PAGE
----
Yesterday was a packed day at the third Childx conference at Stanford, with sessions covering everything from the biology of brain tumors to the ethics of gene editing and the economic shifts affecting the American dream.
"At Stanford Medicine we’ve embraced the concept of precision health, and its objectives to predict, prevent and cure precisely," said David Stevenson, MD, Stanford's senior associate dean of maternal and child health, in his opening remarks. "Maternal and child health is at the foundation of precision health, and research focused on pregnant women and children is informing adult health and our nation’s public health."
The conference was sponsored by Stanford's Child Health Research Institute, as was much of the research described in the sessions, added Mary Leonard, MD, the institute's director. "From its inception 10 years ago, the Child Health Research Institute has sought to marshal all the disciplines and expertise at Stanford to launch healthy lives," Leonard said.
One of the day's speakers whose work illustrates the power of cross-disciplinary thinking to benefit children was Carol Dweck, PhD, Stanford professor of psychology, who has spent her career investigating how having a growth mindset — the belief that traits such as intelligence or health are not fixed, but can be changed with effort — helps kids succeed.
A growth mindset gives children an advantage academically, Dweck told the audience. In a 2016 study of 162,000 Chilean 10th grade students, her team found that the achievement gap between kids with a growth mindset and those without was largest for students from the most impoverished families. In other words, a growth mindset can help the poorest students most. Yet students growing up in poverty were also much less likely to have a growth mindset than their wealthier peers.
This raises the question: Can a growth mindset be instilled? Through several experiments, Dweck's team has shown that the answer is yes. Her team developed an eight-lesson intervention for kids entering seventh grade, in which the students learned that every time you work hard at something challenging, you make more neuronal connections and your brain becomes stronger. Over the seventh grade year, students who received the intervention had rising math grades, whereas a control group's grades in math declined.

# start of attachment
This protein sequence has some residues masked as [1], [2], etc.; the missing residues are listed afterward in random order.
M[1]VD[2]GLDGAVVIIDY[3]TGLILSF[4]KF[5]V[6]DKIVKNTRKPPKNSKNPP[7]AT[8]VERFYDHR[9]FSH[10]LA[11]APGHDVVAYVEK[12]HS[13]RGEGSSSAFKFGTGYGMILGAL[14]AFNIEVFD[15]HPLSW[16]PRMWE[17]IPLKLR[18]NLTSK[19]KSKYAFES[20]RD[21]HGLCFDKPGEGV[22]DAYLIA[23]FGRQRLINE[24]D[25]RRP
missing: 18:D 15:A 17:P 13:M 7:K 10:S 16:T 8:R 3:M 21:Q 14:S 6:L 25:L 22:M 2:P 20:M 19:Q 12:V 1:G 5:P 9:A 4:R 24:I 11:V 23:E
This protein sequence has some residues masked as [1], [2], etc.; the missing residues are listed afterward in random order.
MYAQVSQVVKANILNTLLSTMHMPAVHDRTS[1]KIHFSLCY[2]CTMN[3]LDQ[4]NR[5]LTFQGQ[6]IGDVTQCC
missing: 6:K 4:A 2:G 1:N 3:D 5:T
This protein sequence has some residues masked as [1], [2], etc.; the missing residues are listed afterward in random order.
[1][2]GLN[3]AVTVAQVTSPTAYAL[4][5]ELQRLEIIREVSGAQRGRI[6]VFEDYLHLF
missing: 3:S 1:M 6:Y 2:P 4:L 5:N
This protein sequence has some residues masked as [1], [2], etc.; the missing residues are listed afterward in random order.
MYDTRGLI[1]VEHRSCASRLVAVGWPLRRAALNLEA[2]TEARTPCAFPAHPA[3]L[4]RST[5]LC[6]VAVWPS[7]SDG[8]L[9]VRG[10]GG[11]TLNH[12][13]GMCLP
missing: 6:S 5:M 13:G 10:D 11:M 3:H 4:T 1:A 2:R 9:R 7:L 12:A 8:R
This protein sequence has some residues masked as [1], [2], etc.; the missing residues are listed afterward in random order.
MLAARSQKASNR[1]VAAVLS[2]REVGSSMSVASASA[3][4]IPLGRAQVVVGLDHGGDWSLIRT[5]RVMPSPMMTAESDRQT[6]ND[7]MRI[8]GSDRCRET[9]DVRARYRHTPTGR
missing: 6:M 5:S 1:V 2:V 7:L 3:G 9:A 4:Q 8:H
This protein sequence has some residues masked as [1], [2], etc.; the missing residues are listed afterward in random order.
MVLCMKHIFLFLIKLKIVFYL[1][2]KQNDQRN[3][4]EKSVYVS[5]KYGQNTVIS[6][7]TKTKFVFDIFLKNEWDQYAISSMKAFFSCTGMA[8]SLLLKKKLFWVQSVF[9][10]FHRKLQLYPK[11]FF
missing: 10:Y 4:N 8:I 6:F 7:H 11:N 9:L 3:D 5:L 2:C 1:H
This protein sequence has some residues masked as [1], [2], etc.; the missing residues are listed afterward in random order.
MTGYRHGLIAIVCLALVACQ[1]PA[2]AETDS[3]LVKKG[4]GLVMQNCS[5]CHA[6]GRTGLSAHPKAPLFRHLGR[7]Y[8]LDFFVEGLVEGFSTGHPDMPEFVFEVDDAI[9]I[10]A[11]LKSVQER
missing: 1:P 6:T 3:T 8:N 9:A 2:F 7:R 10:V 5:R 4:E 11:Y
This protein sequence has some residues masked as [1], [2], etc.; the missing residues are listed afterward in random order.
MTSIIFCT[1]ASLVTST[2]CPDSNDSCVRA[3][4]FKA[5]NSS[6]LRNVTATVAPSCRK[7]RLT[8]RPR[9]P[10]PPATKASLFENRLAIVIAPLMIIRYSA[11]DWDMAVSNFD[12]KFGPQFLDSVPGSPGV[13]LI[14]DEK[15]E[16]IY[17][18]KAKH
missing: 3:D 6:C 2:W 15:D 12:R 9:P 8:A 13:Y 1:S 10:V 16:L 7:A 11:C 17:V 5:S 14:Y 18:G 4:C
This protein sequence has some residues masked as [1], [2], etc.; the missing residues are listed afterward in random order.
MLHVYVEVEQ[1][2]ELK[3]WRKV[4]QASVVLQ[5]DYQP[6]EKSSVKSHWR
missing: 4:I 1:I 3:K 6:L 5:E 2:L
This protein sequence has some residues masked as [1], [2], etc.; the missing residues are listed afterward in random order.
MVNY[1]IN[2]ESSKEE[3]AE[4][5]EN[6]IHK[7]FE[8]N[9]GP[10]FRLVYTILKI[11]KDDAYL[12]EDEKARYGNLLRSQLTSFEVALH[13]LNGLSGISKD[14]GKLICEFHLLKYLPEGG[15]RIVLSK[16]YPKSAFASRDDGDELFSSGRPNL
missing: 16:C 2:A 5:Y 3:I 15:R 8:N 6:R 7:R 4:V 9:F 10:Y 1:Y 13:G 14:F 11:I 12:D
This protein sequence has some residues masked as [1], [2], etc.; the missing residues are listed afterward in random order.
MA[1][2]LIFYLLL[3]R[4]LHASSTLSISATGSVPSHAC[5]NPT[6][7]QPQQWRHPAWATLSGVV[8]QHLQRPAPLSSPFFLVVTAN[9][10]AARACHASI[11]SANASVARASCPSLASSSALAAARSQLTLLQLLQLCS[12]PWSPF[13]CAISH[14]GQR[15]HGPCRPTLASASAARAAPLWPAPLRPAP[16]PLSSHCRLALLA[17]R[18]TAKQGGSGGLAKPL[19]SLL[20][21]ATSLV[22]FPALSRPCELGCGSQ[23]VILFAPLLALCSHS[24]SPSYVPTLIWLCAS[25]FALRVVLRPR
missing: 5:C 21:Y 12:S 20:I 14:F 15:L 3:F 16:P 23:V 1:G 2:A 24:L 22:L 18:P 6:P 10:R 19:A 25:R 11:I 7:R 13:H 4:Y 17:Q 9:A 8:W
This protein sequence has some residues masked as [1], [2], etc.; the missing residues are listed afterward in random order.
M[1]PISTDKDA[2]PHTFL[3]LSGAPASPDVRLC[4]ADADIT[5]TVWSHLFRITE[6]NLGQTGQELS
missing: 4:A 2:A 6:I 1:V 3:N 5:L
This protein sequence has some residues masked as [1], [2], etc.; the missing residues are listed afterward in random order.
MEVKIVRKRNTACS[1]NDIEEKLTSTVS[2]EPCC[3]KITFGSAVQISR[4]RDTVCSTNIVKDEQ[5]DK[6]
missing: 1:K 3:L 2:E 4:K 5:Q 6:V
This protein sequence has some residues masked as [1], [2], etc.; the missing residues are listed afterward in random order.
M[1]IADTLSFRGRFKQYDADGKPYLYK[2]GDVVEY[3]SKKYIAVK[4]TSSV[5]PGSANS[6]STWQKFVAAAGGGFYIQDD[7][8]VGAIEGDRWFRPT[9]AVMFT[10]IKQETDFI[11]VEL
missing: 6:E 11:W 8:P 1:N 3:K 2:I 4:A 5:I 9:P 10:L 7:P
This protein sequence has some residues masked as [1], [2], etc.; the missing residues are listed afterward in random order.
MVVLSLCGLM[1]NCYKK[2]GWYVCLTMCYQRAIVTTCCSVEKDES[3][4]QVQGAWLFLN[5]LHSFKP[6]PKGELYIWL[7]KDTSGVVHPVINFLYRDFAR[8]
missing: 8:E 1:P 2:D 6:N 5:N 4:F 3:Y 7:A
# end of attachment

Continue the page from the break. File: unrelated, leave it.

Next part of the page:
Dweck explained some of the strategies the team used to keep kids engaged with growth-mindset material, such as getting kids to write a "mentoring letter" explaining the concept to a struggling younger student, or helping teens investigate how building their intelligence could enable them to contribute to their communities.
Creating a culture of growth mindset in schools could help more children succeed, but we need to help teachers understand how to put the ideas into practice, Dweck said.
She also discussed how growth mindsets can be applied to improve physical and mental health. Kids are more empathetic in their responses to conflict, such as exclusionary or aggressive actions from peers, if they've been taught to view personality traits as amenable to growth rather than being fixed traits, she said.
And teens with health challenges — such as managing diabetes or undergoing a painful surgery — have better outcomes if they're educated to approach health with a growth mindset, Stanford pediatric surgeon Claudia Mueller, MD, PhD, has demonstrated.
"Beliefs adolescents have about themselves and their attitudes play an important role in their health, mental health and achievement over time," Dweck concluded.
The conference continued today.
Photo by Cris Gebhardt